Help me get the curl out!

Discussion in 'Alternative Processes' started by Peter Schrager, May 4, 2005.

  1. Peter Schrager

    Peter Schrager Subscriber

    Messages:
    2,124
    Joined:
    Jul 19, 2004
    Location:
    fairfield co
    Shooter:
    Large Format
    I bought a roll of Maco Genius film from Freestyle. It's 20 inches by 30 feet long. I'm planning on making enlarged negatives for Platinum. Problem is that I haven't the slightest clue how to get the excessive curl out of it. This is a pain in the you know where and I need to solve this now. Buying the roll was the only viable and economical way to go with this material. The sheet prices are totally excessive and the roll will go a long way and give the best flexibility-but the curl is killing me.
    Anyone got some ideas about this??
    Best, Peter
     
  2. nze

    nze Member

    Messages:
    705
    Joined:
    Apr 12, 2004
    Location:
    France
    Shooter:
    Multi Format
    Hello Peter,

    you may use a thick glass plate over your film or a vacuum printing frame.

    regards
     
  3. Peter Schrager

    Peter Schrager Subscriber

    Messages:
    2,124
    Joined:
    Jul 19, 2004
    Location:
    fairfield co
    Shooter:
    Large Format
    Curl

    NZE-I already have used it under thick glass to make internegatives but it still wants to curl. It's bad news. A vacumn frame I have no intention of getting because I don't print that big and secondly I don't have the room for it right now. I could have bought the Maco in sheets but the price is 5X the amount of the roll. Maybe someone else has some input on this.
    Thanks -Peter
     
  4. nze

    nze Member

    Messages:
    705
    Joined:
    Apr 12, 2004
    Location:
    France
    Shooter:
    Multi Format
  5. Peter Schrager

    Peter Schrager Subscriber

    Messages:
    2,124
    Joined:
    Jul 19, 2004
    Location:
    fairfield co
    Shooter:
    Large Format
    Dupe film

    Christian- I have seen the ads for Mr. Foto's supplies before. I have an entire roll of the Maco that I paid almost $300 for. The truth us that it is really is the best out there. Agfa used to make such a film and this product is a very close second; plus the fact that it is dimensionally stable ( thicker) than most types. I am using two thick pieces of glass. I'm going to send an email to the Maco factory today and see what they recommend. I've had the roll for awhile now and just backed off wanting to do my work because of the curl issue.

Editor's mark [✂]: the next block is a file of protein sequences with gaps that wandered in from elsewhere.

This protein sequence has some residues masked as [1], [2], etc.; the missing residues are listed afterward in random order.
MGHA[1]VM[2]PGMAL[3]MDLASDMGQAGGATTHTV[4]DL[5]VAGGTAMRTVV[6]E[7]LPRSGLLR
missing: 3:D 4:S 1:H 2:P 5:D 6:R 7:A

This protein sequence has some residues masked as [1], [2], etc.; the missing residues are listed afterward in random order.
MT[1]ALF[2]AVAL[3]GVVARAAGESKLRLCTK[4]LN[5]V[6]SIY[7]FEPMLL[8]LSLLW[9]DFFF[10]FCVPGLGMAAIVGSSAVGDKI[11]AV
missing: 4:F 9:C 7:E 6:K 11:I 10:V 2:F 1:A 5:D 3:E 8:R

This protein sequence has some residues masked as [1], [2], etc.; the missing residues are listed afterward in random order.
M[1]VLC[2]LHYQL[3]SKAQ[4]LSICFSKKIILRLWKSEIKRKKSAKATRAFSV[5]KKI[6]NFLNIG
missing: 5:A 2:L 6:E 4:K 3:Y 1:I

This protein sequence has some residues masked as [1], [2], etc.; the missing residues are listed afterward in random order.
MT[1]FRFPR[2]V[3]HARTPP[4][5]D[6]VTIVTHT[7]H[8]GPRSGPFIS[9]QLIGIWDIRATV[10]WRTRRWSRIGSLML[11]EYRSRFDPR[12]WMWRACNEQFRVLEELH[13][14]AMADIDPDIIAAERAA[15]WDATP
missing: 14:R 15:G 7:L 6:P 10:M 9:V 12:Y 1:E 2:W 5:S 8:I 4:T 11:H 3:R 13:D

Thanks for the input!! Peter
     
  6. L Gebhardt

    L Gebhardt Subscriber

    Messages:
    1,769
    Joined:
    Jun 27, 2003
    Location:
    NH
    Shooter:
    Large Format
    Peter, Just a dumb suggestion, but will the curl relax if you reverse roll it for a few days?
     
  7. Bob Carnie

    Bob Carnie Subscriber

    Messages:
    5,544
    Joined:
    Apr 18, 2004
    Location:
    Toronto-Onta
    Shooter:
    Med. Format RF
    Hi Peter

    I have the same problem with mural rolls of paper, the curl is almost impossible to get out. Quick solution is to cut some sheets and raise the humidity in the room or container and put some weight on the film, I know this will be a pain in the ass and you must be extremely careful. as well there are 16x20 vacumn easels out there , that you should be able to find. They were used in graphic seperation houses/ for making lith masks. If there is a large pro photographic lab try them as well , we used them in the photocomp days for lith masks and also any lab that does actor/model headshots will have a small vacumn easel for making titles for the images.
    I have bought film in the past from photowarehouse that I swear was Ilford and it may not have as much curl as the Macoe.
    hope this helps.
    I don't know how handy you are Peter but you also can make a easel yourself with wood channels and a metal plate on top with holes in it hooked up to a regular vacumn pump.
    as long as the film is oversize to the material you are printing on the film will draw down enough to put a piece of glass over.